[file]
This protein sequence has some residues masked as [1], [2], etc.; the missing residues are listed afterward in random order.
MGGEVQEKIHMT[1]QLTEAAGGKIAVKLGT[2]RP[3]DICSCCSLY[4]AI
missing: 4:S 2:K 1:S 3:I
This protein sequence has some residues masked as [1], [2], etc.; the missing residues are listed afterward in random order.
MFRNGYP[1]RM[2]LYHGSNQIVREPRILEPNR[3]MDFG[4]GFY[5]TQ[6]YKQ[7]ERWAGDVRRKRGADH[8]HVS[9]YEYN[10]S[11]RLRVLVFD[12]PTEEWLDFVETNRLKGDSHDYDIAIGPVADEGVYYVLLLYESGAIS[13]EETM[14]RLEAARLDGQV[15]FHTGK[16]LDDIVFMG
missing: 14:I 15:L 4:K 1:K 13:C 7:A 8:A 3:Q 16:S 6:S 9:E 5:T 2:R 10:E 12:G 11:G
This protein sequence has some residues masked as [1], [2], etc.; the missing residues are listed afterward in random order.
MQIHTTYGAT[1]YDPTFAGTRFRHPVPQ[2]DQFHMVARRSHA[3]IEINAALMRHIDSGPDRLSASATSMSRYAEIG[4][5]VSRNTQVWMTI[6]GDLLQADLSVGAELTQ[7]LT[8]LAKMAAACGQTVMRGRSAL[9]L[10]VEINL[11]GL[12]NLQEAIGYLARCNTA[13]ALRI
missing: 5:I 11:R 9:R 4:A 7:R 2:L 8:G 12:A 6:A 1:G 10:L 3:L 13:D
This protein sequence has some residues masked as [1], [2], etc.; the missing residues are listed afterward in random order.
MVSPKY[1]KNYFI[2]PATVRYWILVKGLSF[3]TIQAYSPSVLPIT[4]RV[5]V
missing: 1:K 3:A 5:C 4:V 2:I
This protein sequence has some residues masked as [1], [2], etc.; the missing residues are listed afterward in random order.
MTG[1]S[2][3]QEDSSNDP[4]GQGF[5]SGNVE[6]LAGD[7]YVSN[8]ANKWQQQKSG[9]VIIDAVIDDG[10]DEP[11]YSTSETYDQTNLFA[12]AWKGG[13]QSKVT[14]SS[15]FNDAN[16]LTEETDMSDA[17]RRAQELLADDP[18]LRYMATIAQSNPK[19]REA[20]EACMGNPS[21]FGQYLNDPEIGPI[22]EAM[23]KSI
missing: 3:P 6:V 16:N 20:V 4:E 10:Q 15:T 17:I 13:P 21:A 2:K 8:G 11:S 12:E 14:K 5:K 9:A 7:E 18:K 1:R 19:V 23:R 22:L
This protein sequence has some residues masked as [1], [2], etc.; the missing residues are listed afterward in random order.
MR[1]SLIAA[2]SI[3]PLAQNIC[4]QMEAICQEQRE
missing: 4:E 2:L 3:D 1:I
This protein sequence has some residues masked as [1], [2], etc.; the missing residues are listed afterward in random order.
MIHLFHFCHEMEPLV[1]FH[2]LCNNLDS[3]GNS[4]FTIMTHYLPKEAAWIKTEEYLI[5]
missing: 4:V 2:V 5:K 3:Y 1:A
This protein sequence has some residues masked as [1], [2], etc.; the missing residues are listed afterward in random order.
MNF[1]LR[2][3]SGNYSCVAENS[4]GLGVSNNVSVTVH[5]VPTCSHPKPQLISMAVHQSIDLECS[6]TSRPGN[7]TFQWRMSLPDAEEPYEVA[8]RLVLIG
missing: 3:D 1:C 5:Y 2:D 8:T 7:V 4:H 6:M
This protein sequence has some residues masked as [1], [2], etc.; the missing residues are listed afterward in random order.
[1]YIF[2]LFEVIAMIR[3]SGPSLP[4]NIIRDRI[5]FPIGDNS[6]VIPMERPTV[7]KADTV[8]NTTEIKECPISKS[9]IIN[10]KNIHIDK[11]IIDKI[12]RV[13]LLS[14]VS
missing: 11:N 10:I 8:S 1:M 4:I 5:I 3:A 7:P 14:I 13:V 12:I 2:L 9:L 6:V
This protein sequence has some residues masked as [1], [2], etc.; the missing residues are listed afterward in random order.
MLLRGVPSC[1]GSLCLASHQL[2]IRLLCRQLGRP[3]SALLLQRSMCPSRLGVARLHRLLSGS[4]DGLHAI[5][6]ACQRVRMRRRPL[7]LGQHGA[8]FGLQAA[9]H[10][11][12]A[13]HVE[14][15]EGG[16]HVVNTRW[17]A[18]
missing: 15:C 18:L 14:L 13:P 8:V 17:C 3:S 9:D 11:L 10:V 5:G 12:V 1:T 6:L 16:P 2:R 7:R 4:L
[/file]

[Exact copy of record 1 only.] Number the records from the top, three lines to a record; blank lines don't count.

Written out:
This protein sequence has some residues masked as [1], [2], etc.; the missing residues are listed afterward in random order.
MGGEVQEKIHMT[1]QLTEAAGGKIAVKLGT[2]RP[3]DICSCCSLY[4]AI
missing: 4:S 2:K 1:S 3:I